LIFE ON A SUBMARINE
Life on a submarine can be a unique and demanding experience and is certainly not for everyone.
Here are some aspects of what it’s like to work on a submarine:
- Close-knit community: On a submarine, the crew becomes a tight-knit community because of the close quarters they share. Teamwork, trust, and camaraderie are vital since they depend on each other to run the submarine smoothly and safely.
- Limited space on submarines: Submarines come with tight quarters, and crew members need to adjust to working and living in these close spaces. They’ve got designated sleeping spots, shared common areas, and workstations for specific jobs. It’s vital to use the space wisely and keep things organised to ensure everyone’s comfort and efficiency.
- Extended submarine deployments: Submarine missions can be quite long, spanning from weeks to months. Throughout these missions, the crew stays underwater and cut off from the outside world. To handle these demanding and confined conditions over extended periods, crew members need a high level of dedication and resilience.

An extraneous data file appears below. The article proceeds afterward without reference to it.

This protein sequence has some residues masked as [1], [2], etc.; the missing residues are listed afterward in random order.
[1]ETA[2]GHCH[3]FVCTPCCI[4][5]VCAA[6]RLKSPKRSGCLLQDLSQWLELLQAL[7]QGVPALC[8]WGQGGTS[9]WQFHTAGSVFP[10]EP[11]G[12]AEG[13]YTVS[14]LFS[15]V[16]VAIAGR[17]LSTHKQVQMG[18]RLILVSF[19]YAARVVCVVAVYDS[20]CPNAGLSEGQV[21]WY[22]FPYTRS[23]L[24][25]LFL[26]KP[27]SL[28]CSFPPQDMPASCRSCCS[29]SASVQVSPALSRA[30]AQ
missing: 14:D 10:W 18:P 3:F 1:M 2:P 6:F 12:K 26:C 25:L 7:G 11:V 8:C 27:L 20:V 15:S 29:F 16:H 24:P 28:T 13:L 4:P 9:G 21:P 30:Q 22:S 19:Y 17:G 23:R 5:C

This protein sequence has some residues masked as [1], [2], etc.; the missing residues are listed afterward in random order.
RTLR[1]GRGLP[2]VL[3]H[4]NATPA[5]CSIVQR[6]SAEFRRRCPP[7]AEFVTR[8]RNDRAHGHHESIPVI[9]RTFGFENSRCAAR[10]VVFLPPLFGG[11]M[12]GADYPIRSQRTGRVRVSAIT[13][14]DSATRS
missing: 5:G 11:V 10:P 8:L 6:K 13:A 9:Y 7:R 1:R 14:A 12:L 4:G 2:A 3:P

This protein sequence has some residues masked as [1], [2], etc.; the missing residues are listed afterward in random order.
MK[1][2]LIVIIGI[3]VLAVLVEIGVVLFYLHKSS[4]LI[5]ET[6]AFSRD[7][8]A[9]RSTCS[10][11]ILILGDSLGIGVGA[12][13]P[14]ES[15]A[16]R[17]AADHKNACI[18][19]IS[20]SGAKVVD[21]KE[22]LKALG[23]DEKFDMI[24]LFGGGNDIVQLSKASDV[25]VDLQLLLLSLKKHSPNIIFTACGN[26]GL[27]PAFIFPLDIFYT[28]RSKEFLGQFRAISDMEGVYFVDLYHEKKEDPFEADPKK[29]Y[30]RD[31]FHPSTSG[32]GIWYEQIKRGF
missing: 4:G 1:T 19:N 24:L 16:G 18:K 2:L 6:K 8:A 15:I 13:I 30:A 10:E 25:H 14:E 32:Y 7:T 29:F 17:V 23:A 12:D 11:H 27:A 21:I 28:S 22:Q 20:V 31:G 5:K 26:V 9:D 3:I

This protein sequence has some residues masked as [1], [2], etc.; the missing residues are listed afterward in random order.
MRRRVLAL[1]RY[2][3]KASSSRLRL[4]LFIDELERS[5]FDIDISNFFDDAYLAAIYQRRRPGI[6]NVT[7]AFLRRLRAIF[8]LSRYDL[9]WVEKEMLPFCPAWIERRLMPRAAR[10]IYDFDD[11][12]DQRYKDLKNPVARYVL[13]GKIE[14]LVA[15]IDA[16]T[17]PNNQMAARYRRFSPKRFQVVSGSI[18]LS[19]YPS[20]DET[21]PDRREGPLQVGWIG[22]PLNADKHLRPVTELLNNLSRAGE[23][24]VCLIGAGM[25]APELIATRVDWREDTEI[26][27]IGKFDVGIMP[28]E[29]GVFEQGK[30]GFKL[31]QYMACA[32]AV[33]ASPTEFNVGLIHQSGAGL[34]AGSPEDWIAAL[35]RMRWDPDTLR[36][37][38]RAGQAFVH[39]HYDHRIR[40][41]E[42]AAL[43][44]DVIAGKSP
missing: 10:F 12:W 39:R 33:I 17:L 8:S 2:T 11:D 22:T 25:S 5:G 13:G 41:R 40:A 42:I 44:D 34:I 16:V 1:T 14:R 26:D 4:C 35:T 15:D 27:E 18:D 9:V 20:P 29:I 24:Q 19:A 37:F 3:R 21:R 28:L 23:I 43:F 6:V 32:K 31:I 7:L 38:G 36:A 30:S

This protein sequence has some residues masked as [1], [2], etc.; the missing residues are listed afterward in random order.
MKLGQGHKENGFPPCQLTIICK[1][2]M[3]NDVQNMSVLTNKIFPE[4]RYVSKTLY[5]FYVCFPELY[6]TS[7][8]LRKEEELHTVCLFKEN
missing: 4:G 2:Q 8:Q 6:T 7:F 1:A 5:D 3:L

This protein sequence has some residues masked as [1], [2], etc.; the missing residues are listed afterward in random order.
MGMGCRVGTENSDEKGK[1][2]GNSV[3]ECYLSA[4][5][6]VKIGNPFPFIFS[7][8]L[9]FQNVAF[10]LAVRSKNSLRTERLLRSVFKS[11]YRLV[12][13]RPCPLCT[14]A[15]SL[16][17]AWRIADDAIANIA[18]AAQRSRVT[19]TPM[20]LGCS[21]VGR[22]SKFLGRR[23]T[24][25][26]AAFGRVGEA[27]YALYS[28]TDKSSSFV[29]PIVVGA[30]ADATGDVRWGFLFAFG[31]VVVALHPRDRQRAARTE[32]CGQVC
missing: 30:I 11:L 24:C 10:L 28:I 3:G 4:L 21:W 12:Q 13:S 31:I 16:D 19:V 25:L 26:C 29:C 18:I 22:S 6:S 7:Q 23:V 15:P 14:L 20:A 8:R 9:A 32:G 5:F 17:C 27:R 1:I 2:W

- Shift work on a submarine: Running a submarine needs round-the-clock attention and care. Crew members take turns working in shifts to make sure someone’s always on duty. This way, they get scheduled work and rest times. During their shift, they monitor systems, do maintenance, and stay ready for emergencies or tasks.
- Rigorous submarine training and discipline: Being part of a submarine team requires intense training to ensure everyone is skilled and understands safety rules. Staying disciplined and following these rules is crucial because of the risks that come with submarine operations.
- Unique career opportunites, challenges and rewards: Working on a submarine comes with special challenges like tight spaces, high-pressure environments, and complex systems. But it also brings a sense of pride and fulfillment, as you become part of a technologically advanced vessel that plays a crucial role in national defence.
Overall, life on a submarine requires a special set of skills, adaptability, teamwork, and a commitment to safety. It can be demanding, but many crew members find it to be a rewarding and meaningful career choice.